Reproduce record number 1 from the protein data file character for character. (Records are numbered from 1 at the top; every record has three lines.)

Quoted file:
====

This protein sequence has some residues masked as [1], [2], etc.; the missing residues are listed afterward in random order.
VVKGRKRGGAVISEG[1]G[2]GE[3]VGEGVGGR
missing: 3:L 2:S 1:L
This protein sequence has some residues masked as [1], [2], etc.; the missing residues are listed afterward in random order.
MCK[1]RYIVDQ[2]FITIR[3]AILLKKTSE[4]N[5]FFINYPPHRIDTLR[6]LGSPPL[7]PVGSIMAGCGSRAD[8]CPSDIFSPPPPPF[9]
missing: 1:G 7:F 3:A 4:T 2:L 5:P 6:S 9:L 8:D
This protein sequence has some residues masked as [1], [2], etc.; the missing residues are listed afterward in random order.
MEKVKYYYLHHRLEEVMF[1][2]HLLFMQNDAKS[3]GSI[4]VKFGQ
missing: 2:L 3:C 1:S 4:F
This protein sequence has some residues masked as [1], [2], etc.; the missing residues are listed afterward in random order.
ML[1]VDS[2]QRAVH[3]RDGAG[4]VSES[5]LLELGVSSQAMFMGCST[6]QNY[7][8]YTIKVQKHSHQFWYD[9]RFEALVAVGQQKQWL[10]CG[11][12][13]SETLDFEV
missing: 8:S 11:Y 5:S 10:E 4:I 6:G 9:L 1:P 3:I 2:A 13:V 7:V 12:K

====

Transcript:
This protein sequence has some residues masked as [1], [2], etc.; the missing residues are listed afterward in random order.
VVKGRKRGGAVISEG[1]G[2]GE[3]VGEGVGGR
missing: 3:L 2:S 1:L